Prove Yourself

The Pittsburgh Penguins are at the top of the Eastern Conference, and have a fairly comfortable margin at the top of those standings. They have done a lot of things right to get to that point. However, there are still a lot of things that the team, and individual players, need to prove. There is no better time to prove themselves than on the road against two very formidable opponents, the Los Angeles Kings and Phoenix (soon to be Arizona) Coyotes. “So, who needs to prove themselves, Griggsy?” Well, dear reader, I’m glad you asked. Here are seven Penguins with something to prove:


The Entire 2nd Line (Jokinen/Malkin/Neal): They really proved themselves in last week’s game against Montreal and, to a lesser extent, the next night on Long Island. But they were completely absent in Dallas and against Buffalo. Malkin and Neal both appeared very frustrated by the Stars, and the entire line was completely disjointed every time they took the ice against the Sabres. This line should be the least disjointed one on the team, because they have the most time spent together intact, and the three players blend so well in terms of their talents. Yet, you see them on the ice, unable to make even the simplest of passing plays in the last two games, and you are left scratching your head.

I put them at the top of the list, because they are so crucial to the team’s success in these two road games. The Kings and Coyotes will get the matchups they want, and they are very likely to put their best defensemen and best checking lines out against Sidney Crosby and Chris Kunitz… oh, and some guy named Josh Griffins or something. Anyways, this means that the 2nd line will be in a position to make a lot of things happen, facing opponents of a lesser quality defensively. They need to make those chances count. And make them count often. They probably need to produce two goals each night to give the Penguins the best chance to win.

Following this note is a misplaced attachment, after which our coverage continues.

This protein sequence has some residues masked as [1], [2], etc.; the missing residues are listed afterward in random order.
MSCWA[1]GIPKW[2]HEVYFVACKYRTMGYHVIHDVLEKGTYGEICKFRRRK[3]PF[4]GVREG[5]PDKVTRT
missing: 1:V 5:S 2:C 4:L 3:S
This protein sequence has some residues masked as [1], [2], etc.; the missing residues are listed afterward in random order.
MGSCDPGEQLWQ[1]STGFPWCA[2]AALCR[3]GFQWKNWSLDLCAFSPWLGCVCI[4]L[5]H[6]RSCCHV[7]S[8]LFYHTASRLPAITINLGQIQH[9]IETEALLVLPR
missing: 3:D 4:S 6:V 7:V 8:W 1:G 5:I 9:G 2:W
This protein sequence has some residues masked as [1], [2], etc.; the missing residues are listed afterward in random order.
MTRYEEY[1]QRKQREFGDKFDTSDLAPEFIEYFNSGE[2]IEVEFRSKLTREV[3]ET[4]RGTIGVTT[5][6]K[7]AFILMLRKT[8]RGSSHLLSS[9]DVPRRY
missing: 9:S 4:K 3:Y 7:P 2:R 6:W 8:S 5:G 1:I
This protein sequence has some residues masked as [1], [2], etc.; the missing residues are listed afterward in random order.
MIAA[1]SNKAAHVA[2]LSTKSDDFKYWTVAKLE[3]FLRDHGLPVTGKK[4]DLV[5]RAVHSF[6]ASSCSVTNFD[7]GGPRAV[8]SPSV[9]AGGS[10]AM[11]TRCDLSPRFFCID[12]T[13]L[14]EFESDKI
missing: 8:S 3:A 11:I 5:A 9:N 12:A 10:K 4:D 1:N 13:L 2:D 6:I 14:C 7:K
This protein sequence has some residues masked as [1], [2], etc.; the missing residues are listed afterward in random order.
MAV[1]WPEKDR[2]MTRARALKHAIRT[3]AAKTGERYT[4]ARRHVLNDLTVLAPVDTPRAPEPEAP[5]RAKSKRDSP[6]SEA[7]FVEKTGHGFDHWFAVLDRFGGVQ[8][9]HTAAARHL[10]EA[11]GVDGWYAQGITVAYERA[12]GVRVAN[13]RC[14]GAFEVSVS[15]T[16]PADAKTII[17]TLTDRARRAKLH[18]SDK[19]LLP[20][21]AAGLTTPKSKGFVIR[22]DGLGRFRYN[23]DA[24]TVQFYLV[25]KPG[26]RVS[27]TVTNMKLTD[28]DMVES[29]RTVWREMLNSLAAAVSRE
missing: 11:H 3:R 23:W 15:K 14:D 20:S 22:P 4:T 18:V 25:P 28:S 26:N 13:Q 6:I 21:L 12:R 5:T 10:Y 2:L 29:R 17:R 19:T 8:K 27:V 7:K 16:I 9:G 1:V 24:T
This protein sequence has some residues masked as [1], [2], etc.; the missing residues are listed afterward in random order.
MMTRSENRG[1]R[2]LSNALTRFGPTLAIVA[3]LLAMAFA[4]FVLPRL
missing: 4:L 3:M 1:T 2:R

Jayson Megna: Everyone loves Megna. I may be exaggerating. But only slightly. So many verbal bouquets are being lobbed his way, from media and fans, because of his hustle and early success in the Pens’ lineup. But then an injury against the Maple Leafs took Megna out of the lineup. They say that absence makes the heart grow fonder, and it was absolutely the truth in this case. So many talked of Megna longingly, missing his presence as the injuries continued to mount. As time healed the Penguins’ many wounds, fans still clamored for the return of the young spark plug to the lineup. Megna finally returned, and….. eh.

Don’t get me wrong. I knew it would take time for Megna to regain his stride on the ice. Knee injuries for speedsters require patience, even after the players return to action. But the constant hype for his return built up high expectations. Frankly, Megna hasn’t done much to live up to those expectations yet. Yes, he’s been fast. But speed alone doesn’t get you anywhere. Otherwise, Konstantin Koltsov would still be a household name in the NHL. Megna needs to start creating more chances with his speed, and he also needs to start cashing in on those chances. This road trip would be the perfect time for Megna to start living up to the hype.